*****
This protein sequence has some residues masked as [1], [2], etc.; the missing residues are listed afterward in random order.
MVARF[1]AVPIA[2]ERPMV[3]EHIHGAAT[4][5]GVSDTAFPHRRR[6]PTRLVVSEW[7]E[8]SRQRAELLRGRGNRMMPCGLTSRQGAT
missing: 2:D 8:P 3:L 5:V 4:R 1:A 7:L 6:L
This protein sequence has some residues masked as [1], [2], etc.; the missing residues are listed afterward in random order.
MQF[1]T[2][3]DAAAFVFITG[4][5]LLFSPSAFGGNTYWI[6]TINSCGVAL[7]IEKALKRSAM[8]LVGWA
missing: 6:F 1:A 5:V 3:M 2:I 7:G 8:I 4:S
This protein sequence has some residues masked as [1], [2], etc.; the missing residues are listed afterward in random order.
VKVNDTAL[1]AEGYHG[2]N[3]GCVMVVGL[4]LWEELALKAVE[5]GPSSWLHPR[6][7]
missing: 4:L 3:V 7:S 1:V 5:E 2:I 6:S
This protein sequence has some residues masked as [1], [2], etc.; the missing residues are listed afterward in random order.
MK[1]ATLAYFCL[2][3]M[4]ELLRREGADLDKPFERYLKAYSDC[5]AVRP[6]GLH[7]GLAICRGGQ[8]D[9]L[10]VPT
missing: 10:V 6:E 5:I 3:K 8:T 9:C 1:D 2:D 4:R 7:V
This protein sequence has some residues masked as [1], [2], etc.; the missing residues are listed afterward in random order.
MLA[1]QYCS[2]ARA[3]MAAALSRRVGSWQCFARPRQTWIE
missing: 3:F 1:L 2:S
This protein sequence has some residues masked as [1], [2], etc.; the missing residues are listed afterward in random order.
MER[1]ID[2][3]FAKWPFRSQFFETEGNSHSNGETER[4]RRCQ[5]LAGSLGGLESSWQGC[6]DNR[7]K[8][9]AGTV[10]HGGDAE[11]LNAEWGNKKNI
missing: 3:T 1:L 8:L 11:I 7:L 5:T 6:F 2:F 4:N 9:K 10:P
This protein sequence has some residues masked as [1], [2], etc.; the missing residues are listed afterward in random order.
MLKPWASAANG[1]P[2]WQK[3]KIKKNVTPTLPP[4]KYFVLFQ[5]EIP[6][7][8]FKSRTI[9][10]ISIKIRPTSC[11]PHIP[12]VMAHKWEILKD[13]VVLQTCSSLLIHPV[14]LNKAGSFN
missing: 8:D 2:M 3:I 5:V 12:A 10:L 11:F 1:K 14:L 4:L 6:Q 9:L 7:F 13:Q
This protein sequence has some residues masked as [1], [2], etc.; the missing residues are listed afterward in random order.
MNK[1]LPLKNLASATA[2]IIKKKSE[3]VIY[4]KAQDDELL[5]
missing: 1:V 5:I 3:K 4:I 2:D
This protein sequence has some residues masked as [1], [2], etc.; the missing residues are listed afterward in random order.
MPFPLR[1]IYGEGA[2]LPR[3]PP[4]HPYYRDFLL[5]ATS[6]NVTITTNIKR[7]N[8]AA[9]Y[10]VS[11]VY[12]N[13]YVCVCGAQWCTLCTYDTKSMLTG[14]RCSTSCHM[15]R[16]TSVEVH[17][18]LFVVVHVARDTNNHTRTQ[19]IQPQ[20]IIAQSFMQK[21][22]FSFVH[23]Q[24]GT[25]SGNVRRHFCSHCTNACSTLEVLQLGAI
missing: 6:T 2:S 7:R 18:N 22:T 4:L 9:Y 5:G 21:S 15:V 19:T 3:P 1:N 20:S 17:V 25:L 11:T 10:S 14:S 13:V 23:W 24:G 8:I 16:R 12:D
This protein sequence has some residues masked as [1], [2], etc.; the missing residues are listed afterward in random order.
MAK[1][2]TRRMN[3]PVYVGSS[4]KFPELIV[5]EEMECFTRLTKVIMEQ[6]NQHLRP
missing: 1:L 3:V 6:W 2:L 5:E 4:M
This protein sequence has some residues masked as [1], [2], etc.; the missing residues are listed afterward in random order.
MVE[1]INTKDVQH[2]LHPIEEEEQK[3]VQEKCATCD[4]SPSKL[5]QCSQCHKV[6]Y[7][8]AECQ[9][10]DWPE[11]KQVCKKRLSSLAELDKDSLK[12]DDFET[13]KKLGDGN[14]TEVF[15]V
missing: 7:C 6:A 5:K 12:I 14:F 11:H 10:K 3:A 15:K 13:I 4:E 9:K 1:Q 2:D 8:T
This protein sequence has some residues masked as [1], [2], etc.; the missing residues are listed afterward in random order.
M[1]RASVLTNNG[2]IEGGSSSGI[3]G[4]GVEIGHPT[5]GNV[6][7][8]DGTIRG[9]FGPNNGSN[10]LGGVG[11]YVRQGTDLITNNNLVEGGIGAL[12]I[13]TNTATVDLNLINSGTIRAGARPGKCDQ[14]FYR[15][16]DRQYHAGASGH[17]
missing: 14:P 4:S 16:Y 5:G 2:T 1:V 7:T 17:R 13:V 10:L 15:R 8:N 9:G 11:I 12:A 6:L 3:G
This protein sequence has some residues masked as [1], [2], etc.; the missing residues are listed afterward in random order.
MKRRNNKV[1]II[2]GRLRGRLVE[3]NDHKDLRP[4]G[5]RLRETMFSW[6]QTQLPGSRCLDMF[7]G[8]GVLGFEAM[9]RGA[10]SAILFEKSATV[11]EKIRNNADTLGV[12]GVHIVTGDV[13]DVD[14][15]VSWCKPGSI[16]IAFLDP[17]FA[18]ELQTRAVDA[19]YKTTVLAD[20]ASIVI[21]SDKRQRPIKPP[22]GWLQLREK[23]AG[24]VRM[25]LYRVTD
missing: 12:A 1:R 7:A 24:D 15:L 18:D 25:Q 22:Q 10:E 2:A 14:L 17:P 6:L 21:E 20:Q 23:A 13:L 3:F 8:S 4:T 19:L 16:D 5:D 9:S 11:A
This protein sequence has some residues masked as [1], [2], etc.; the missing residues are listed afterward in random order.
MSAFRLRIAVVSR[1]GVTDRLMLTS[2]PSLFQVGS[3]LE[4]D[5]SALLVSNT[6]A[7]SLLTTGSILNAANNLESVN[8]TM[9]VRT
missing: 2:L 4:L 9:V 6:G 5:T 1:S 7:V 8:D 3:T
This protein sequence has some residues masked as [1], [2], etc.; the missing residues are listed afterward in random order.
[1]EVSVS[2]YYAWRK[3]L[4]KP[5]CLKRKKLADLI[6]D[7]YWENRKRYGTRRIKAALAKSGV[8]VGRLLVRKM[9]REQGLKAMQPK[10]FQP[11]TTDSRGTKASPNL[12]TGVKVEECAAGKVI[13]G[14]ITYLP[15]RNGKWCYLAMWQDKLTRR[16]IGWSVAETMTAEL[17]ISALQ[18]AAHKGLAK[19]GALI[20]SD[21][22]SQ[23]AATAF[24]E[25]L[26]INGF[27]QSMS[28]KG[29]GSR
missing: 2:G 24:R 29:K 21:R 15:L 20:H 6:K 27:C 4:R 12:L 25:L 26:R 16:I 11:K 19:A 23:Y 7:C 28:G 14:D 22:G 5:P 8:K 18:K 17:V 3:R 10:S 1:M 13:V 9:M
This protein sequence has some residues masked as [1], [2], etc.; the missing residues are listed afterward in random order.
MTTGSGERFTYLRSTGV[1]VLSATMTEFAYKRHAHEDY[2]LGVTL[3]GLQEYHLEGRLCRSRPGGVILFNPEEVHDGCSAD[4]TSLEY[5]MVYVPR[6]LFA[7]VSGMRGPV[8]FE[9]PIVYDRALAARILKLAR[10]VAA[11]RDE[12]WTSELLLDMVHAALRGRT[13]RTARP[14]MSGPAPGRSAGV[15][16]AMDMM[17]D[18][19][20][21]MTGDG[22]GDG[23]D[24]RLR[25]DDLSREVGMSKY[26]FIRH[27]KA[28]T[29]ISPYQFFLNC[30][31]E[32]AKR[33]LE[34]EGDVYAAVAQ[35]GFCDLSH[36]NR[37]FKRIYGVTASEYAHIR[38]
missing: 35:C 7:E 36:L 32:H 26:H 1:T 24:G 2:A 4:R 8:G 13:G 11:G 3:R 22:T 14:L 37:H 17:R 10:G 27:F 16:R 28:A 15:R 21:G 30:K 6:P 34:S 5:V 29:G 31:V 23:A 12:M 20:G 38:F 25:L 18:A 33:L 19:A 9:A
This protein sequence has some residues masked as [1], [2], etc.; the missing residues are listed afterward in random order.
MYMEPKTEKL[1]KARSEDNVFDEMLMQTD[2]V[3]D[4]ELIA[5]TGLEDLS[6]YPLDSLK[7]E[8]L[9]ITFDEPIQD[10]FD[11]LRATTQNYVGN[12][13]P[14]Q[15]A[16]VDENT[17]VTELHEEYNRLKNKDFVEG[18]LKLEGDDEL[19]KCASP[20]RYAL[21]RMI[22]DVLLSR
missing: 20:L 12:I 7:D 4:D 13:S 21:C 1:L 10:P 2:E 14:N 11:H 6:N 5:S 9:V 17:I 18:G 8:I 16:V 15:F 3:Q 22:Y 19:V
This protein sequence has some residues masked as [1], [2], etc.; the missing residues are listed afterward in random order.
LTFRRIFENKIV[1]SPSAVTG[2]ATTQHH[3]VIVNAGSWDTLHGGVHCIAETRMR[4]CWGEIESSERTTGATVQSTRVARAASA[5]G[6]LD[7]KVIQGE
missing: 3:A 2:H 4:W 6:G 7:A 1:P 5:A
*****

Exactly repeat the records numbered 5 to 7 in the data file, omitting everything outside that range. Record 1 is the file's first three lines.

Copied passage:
This protein sequence has some residues masked as [1], [2], etc.; the missing residues are listed afterward in random order.
MLA[1]QYCS[2]ARA[3]MAAALSRRVGSWQCFARPRQTWIE
missing: 3:F 1:L 2:S
This protein sequence has some residues masked as [1], [2], etc.; the missing residues are listed afterward in random order.
MER[1]ID[2][3]FAKWPFRSQFFETEGNSHSNGETER[4]RRCQ[5]LAGSLGGLESSWQGC[6]DNR[7]K[8][9]AGTV[10]HGGDAE[11]LNAEWGNKKNI
missing: 3:T 1:L 8:L 11:I 7:L 5:T 6:F 2:F 4:N 9:K 10:P
This protein sequence has some residues masked as [1], [2], etc.; the missing residues are listed afterward in random order.
MLKPWASAANG[1]P[2]WQK[3]KIKKNVTPTLPP[4]KYFVLFQ[5]EIP[6][7][8]FKSRTI[9][10]ISIKIRPTSC[11]PHIP[12]VMAHKWEILKD[13]VVLQTCSSLLIHPV[14]LNKAGSFN
missing: 8:D 2:M 3:I 5:V 12:A 10:L 11:F 1:K 14:L 4:L 6:Q 9:L 7:F 13:Q